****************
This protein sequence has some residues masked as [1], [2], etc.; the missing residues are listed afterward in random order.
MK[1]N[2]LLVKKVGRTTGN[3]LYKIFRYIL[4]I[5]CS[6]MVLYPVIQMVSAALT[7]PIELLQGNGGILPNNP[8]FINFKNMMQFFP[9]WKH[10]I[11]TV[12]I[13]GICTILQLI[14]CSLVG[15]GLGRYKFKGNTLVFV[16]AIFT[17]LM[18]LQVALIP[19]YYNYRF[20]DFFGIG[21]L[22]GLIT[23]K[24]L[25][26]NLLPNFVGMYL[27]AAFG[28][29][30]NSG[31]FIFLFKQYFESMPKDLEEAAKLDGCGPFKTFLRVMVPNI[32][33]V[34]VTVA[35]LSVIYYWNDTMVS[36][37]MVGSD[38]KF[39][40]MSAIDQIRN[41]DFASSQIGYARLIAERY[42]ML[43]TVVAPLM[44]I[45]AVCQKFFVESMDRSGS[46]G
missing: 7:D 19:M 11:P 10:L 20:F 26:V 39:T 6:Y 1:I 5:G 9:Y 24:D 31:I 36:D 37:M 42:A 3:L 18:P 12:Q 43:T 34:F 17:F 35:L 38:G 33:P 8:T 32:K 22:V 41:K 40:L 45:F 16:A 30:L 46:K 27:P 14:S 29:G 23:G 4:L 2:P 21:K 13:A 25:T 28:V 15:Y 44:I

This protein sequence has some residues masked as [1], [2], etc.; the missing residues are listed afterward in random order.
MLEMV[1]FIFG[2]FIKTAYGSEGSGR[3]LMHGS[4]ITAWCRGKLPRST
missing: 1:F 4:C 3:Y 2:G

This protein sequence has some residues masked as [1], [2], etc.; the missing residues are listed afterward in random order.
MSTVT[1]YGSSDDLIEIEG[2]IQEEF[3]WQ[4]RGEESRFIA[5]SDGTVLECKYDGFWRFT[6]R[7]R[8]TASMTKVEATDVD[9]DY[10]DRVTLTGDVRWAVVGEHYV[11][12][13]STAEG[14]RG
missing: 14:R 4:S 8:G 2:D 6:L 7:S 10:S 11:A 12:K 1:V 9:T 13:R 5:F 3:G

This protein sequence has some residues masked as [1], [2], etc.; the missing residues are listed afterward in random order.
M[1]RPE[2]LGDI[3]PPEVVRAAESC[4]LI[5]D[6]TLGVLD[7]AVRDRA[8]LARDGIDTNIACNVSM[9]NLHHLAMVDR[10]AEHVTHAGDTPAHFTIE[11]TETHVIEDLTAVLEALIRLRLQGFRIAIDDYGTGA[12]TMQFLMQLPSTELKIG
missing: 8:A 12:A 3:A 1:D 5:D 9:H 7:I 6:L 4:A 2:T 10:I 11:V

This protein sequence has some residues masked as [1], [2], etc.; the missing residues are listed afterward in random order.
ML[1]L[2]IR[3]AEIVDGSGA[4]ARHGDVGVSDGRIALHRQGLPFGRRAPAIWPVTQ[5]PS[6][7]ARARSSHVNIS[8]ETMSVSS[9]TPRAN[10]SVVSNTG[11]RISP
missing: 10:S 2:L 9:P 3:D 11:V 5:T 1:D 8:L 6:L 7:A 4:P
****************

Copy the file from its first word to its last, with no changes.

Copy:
This protein sequence has some residues masked as [1], [2], etc.; the missing residues are listed afterward in random order.
MK[1]N[2]LLVKKVGRTTGN[3]LYKIFRYIL[4]I[5]CS[6]MVLYPVIQMVSAALT[7]PIELLQGNGGILPNNP[8]FINFKNMMQFFP[9]WKH[10]I[11]TV[12]I[13]GICTILQLI[14]CSLVG[15]GLGRYKFKGNTLVFV[16]AIFT[17]LM[18]LQVALIP[19]YYNYRF[20]DFFGIG[21]L[22]GLIT[23]K[24]L[25][26]NLLPNFVGMYL[27]AAFG[28][29][30]NSG[31]FIFLFKQYFESMPKDLEEAAKLDGCGPFKTFLRVMVPNI[32][33]V[34]VTVA[35]LSVIYYWNDTMVS[36][37]MVGSD[38]KF[39][40]MSAIDQIRN[41]DFASSQIGYARLIAERY[42]ML[43]TVVAPLM[44]I[45]AVCQKFFVESMDRSGS[46]G
missing: 7:D 19:M 11:P 10:L 20:F 26:V 39:T 6:Y 1:I 5:G 9:Y 24:D 31:I 36:D 37:M 42:A 3:L 18:P 12:Q 43:T 34:F 17:F 35:L 38:G 33:P 8:T 32:K 22:V 41:K 40:L 45:F 16:A 30:L 46:K 27:P 14:S 29:G 23:G 4:L 2:P 21:K 13:A 25:T 28:V 15:Y 44:I

This protein sequence has some residues masked as [1], [2], etc.; the missing residues are listed afterward in random order.
MLEMV[1]FIFG[2]FIKTAYGSEGSGR[3]LMHGS[4]ITAWCRGKLPRST
missing: 1:F 4:C 3:Y 2:G

This protein sequence has some residues masked as [1], [2], etc.; the missing residues are listed afterward in random order.
MSTVT[1]YGSSDDLIEIEG[2]IQEEF[3]WQ[4]RGEESRFIA[5]SDGTVLECKYDGFWRFT[6]R[7]R[8]TASMTKVEATDVD[9]DY[10]DRVTLTGDVRWAVVGEHYV[11][12][13]STAEG[14]RG
missing: 14:R 4:S 8:G 2:D 6:L 7:S 10:S 11:A 12:K 1:V 9:T 13:R 5:F 3:G

This protein sequence has some residues masked as [1], [2], etc.; the missing residues are listed afterward in random order.
M[1]RPE[2]LGDI[3]PPEVVRAAESC[4]LI[5]D[6]TLGVLD[7]AVRDRA[8]LARDGIDTNIACNVSM[9]NLHHLAMVDR[10]AEHVTHAGDTPAHFTIE[11]TETHVIEDLTAVLEALIRLRLQGFRIAIDDYGTGA[12]TMQFLMQLPSTELKIG
missing: 8:A 12:A 3:A 1:D 5:D 9:H 7:I 6:L 4:A 2:T 10:I 11:V

This protein sequence has some residues masked as [1], [2], etc.; the missing residues are listed afterward in random order.
ML[1]L[2]IR[3]AEIVDGSGA[4]ARHGDVGVSDGRIALHRQGLPFGRRAPAIWPVTQ[5]PS[6][7]ARARSSHVNIS[8]ETMSVSS[9]TPRAN[10]SVVSNTG[11]RISP
missing: 10:S 2:L 9:P 3:D 11:V 5:T 1:D 8:L 6:L 7:A 4:P